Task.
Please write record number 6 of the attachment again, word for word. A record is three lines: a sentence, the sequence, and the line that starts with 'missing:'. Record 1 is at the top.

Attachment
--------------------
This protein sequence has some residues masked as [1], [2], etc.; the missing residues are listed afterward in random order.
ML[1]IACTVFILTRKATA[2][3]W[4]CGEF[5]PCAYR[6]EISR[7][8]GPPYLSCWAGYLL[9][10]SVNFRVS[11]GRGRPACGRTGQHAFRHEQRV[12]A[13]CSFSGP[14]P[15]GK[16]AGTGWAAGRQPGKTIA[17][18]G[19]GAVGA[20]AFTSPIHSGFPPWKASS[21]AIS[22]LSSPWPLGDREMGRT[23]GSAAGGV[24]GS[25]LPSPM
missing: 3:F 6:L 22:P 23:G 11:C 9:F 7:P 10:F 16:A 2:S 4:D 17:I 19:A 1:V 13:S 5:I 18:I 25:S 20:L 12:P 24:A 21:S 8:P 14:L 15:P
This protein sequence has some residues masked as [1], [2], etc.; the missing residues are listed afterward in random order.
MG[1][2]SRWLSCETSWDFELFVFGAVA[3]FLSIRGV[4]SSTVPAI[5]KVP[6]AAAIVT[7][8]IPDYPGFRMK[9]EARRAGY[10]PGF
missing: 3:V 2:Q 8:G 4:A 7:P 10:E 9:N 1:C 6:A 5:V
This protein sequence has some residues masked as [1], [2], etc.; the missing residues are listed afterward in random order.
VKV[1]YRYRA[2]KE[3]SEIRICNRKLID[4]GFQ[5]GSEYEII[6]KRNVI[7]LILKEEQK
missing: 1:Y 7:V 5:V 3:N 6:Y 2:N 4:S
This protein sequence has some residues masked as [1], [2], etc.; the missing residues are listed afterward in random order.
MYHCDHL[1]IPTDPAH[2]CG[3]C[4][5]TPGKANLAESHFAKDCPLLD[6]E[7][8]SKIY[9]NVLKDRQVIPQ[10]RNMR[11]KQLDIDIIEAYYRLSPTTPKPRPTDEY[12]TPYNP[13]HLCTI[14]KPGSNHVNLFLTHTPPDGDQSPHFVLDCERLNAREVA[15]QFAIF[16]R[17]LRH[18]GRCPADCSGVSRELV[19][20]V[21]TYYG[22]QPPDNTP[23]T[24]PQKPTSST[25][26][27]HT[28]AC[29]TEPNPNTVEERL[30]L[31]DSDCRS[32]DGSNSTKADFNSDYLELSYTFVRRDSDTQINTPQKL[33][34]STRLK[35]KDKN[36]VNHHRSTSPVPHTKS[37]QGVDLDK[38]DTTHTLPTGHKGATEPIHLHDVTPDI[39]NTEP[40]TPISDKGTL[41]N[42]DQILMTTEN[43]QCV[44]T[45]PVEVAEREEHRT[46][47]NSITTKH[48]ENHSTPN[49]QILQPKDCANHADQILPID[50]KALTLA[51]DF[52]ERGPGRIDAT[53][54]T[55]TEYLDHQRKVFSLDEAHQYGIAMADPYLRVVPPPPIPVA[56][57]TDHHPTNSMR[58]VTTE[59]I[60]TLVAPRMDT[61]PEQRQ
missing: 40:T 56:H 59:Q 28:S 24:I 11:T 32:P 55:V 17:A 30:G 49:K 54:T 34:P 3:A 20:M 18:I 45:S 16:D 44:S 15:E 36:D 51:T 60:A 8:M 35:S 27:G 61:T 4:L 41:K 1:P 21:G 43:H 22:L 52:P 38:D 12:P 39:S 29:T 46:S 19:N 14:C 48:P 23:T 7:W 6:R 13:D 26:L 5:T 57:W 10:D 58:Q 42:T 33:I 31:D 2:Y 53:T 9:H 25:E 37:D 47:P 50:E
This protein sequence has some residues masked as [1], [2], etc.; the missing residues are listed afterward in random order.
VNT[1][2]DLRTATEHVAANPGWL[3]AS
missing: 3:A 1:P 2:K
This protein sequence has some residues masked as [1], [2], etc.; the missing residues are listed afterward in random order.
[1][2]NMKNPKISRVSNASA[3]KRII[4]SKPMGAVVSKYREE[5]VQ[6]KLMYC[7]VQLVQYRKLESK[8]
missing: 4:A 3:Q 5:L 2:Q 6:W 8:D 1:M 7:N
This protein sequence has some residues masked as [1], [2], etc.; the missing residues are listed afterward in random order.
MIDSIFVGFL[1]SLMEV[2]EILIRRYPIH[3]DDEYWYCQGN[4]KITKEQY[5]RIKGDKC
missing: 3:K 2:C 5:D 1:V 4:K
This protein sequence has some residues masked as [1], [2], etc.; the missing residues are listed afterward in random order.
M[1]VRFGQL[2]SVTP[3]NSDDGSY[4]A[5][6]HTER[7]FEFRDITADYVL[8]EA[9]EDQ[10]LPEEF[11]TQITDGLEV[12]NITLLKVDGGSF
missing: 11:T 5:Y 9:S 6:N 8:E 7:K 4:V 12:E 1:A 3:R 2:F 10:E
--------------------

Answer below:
This protein sequence has some residues masked as [1], [2], etc.; the missing residues are listed afterward in random order.
[1][2]NMKNPKISRVSNASA[3]KRII[4]SKPMGAVVSKYREE[5]VQ[6]KLMYC[7]VQLVQYRKLESK[8]
missing: 4:A 3:Q 5:L 2:Q 6:W 8:D 1:M 7:N